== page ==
Monday Morning Quarterback Part II
By BOP Staff
June 7, 2011
Kim Hollis: We've had Thor and X-Men already so far this summer, with Green Lantern a couple of weekends away and Captain America in a month. At what point do you worry that superhero fatigue might set in, even with these big productions from Marvel and DC?
Brett Beach: I felt fatigued by the release schedule before summer even started. I feel like there are too many and the average consumer is going to start tuning out very soon, the same way they have actively opted to seek non-3D versions of the May releases. I liked David's take on the possible performance of the June slate and The Green Lantern in particular. I part ways however and say that it looks terrible, with nothing to redeem it for any excitement for me, and any success will be directly a result of Ryan Reynolds' charm, likability and hotness. I feel, nonetheless, that it will go down and go down hard.
Tom Houseman: Thor is very, very lucky that it got the jump on Captain America and Green Lantern. Will either of those bomb? No, especially since they have big name leading men. But I don't picture either of them being smash hits, especially since Captain A is really just a setup for next year's Avengers movie.
Bruce Hall: I think fatigue has already set in, but I don't think movie goers are tired enough of super hero flicks to stay away entirely. Audiences will forgive gluttony to a point, as long as the product is entertaining. My theory is that at some point, two or three of these in a row are going to bomb, simply because they will happen to all be terrible movies. And that will be the time when studios and audiences alike are going to scatter like roaches. Will it be this summer? I kind of doubt it, but I see I'm not the only one who's just not getting a damn thing from these Green Lantern trailers. If that film's box office performance is as uninspiring as the previews, we may be having this conversation again very soon.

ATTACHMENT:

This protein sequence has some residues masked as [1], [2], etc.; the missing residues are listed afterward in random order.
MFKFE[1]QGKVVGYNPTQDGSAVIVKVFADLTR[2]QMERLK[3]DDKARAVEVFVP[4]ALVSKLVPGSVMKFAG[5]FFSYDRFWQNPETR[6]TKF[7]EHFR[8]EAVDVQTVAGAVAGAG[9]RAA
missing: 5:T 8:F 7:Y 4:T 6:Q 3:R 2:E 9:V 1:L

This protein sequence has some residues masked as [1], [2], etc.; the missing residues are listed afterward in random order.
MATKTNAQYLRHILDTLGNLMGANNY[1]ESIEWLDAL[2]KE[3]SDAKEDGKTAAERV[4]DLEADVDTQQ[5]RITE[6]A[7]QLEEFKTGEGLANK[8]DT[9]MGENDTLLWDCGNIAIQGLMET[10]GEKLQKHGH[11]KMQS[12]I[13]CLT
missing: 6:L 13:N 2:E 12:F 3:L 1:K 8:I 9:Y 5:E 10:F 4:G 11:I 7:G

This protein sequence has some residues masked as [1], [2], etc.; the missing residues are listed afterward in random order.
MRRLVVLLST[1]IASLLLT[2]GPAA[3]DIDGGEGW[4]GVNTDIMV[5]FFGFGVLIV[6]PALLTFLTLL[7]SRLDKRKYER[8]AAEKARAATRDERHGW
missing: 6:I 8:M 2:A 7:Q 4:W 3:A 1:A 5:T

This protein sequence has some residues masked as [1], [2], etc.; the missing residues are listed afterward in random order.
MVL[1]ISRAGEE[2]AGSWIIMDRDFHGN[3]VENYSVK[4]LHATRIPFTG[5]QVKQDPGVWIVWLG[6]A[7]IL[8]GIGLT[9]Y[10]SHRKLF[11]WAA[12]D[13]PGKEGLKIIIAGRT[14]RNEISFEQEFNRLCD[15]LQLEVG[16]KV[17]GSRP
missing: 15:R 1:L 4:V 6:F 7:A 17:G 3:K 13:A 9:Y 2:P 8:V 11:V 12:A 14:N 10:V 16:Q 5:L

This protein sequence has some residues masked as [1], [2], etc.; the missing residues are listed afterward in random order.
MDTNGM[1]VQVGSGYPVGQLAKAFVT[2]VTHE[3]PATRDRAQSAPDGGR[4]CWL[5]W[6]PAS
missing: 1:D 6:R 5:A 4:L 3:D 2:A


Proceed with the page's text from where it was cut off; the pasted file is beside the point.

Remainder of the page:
Reagen Sulewski: I'm far less worried about fatigue setting in and more about whether these films are any good. Green Lantern appears to be a dead franchise walking, and Captain America has some serious uncanny valley problems to get over, as well as the inherent cheesiness of the idea. It's summer - there's room out there for lots of blockbusters. But they've got to not suck.
Edwin Davies: I agree with Bruce that fatigue won't set in in earnest until we get a run of terrible comic book movies that cause people to start actively avoiding superhero movies. Whilst there have undoubtedly been some really terrible superhero movies in recent years - we've already mentioned two of them, X-Men: The Last Stand and Wolverine, in our previous discussion - but they generally tend to be balanced out by the good or great ones. Considering the quality of both Thor and X-Men: First Class, I can't see people being put off seeing The Green Lantern or Captain America just because they are superhero movies, but they will if they turn out to be dreadful.